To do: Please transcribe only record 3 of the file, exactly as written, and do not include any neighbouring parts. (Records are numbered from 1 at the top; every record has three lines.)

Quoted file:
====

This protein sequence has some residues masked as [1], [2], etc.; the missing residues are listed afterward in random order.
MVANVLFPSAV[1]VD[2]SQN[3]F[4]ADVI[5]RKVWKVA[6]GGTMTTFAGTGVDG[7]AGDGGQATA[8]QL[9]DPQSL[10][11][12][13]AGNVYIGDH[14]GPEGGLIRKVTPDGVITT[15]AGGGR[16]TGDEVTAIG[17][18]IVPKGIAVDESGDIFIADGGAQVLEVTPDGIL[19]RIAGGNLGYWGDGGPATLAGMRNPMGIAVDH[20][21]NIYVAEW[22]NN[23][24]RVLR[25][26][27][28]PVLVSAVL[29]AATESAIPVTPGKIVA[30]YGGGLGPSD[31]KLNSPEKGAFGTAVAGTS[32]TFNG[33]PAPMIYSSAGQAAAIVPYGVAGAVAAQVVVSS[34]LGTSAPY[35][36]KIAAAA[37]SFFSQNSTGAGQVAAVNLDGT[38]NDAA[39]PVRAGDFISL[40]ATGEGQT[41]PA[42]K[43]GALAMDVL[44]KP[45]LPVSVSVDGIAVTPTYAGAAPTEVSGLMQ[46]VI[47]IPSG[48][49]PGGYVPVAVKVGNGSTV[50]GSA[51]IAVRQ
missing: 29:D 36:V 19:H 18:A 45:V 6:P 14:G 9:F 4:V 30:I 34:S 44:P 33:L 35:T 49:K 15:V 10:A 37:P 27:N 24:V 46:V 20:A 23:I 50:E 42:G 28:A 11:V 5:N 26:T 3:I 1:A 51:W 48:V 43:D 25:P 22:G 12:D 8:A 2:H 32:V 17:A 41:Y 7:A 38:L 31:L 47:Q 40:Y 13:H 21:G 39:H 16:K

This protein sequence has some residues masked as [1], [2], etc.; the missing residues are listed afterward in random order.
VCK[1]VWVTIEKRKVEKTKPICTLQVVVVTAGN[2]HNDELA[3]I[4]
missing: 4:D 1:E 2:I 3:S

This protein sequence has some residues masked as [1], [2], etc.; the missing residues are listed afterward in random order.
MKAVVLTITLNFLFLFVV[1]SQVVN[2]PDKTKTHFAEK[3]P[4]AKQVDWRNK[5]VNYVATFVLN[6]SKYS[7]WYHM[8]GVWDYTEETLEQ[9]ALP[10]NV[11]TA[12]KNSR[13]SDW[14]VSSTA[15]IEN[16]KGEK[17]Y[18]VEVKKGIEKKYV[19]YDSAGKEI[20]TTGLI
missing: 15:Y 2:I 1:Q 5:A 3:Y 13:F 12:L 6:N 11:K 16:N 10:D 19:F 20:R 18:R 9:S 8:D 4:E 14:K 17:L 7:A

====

This protein sequence has some residues masked as [1], [2], etc.; the missing residues are listed afterward in random order.
MKAVVLTITLNFLFLFVV[1]SQVVN[2]PDKTKTHFAEK[3]P[4]AKQVDWRNK[5]VNYVATFVLN[6]SKYS[7]WYHM[8]GVWDYTEETLEQ[9]ALP[10]NV[11]TA[12]KNSR[13]SDW[14]VSSTA[15]IEN[16]KGEK[17]Y[18]VEVKKGIEKKYV[19]YDSAGKEI[20]TTGLI
missing: 15:Y 2:I 1:Q 5:A 3:Y 13:F 12:L 6:N 11:K 16:N 10:D 19:F 20:R 18:R 9:S 8:D 4:E 14:K 17:L 7:A